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Disorientation to Place | What's Happening in the Brain

Orientation is a complex brain process, so it is no surprise that it gets disrupted in Alzheimer's disease . We take our familiar environments for granted, because we recognize them as familiar, but how this happens is complicated. Our brains do not record all the information in our environment - rather they filter important pieces and then rely on existing information for the rest. This existing information can be thought of as a memory . Thus, as you read this, the chances are that you are in a room that is familiar to you. Your brain is scanning your surroundings to detect anything new in that environment. But at any one time, your brain relies on what is actually there only to a small extent. Your brain mainly uses information about what it knows must be there (based on what has always been there) to detect new things in the environment. This constant activity of scanning and checking seems almost effortless in a familiar environment. But think of being in a busy new surrounding - such as an airport, or a hospital - to get some sense of the amount of effort it can take a person with Alzheimer's disease to keep knowing where they are.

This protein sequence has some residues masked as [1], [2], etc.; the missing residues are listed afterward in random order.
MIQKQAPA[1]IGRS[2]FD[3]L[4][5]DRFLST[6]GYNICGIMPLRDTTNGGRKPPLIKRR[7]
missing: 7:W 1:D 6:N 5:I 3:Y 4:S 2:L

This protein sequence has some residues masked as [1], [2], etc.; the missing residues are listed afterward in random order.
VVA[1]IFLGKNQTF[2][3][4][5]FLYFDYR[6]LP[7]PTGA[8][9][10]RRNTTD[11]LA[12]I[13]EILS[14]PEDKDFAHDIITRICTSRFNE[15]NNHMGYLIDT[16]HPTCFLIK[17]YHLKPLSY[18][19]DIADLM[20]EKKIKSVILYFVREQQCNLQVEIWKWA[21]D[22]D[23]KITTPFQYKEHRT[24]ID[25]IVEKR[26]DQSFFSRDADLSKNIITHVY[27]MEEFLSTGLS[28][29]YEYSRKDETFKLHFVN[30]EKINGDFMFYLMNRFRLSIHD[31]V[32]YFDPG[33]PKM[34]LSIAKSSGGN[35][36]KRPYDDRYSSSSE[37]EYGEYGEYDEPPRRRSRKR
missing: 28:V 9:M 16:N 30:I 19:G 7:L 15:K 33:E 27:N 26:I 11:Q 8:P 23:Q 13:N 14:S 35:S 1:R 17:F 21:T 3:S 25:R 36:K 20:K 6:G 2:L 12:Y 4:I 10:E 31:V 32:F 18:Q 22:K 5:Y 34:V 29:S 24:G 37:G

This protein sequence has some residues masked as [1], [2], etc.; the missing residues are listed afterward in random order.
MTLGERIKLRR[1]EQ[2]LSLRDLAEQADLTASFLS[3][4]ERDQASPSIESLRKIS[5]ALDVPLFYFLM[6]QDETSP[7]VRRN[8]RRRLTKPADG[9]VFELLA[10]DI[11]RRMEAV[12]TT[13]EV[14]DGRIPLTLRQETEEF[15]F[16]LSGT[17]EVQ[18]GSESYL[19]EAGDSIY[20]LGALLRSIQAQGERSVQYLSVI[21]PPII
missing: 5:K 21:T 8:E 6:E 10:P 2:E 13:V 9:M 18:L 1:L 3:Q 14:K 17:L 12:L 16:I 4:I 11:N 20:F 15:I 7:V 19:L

See Also:
Symptom Library > Behaviour > Disorientation to Time
Symptom Library > Everyday Activities > Driving
Symptom Library > Thinking & Judgment > Unsafe Actions
Symptom Library > Behaviour > Wandering
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Last updated June 20, 2017
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